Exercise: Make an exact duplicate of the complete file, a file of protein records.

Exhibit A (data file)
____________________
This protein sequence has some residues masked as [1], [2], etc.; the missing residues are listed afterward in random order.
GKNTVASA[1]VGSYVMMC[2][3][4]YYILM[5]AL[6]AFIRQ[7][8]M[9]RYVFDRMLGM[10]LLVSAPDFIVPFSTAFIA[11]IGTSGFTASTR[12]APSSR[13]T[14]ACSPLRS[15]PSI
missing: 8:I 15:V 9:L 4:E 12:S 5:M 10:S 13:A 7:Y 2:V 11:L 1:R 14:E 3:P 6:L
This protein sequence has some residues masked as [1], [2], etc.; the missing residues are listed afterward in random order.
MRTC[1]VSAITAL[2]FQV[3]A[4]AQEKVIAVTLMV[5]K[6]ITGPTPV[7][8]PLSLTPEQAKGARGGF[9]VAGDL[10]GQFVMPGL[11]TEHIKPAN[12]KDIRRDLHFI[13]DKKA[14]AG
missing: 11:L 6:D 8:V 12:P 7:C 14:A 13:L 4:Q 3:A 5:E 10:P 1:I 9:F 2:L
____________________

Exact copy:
This protein sequence has some residues masked as [1], [2], etc.; the missing residues are listed afterward in random order.
GKNTVASA[1]VGSYVMMC[2][3][4]YYILM[5]AL[6]AFIRQ[7][8]M[9]RYVFDRMLGM[10]LLVSAPDFIVPFSTAFIA[11]IGTSGFTASTR[12]APSSR[13]T[14]ACSPLRS[15]PSI
missing: 8:I 15:V 9:L 4:E 12:S 5:M 10:S 13:A 7:Y 2:V 11:L 1:R 14:E 3:P 6:L
This protein sequence has some residues masked as [1], [2], etc.; the missing residues are listed afterward in random order.
MRTC[1]VSAITAL[2]FQV[3]A[4]AQEKVIAVTLMV[5]K[6]ITGPTPV[7][8]PLSLTPEQAKGARGGF[9]VAGDL[10]GQFVMPGL[11]TEHIKPAN[12]KDIRRDLHFI[13]DKKA[14]AG
missing: 11:L 6:D 8:V 12:P 7:C 14:A 13:L 4:Q 3:A 5:E 10:P 1:I 9:F 2:L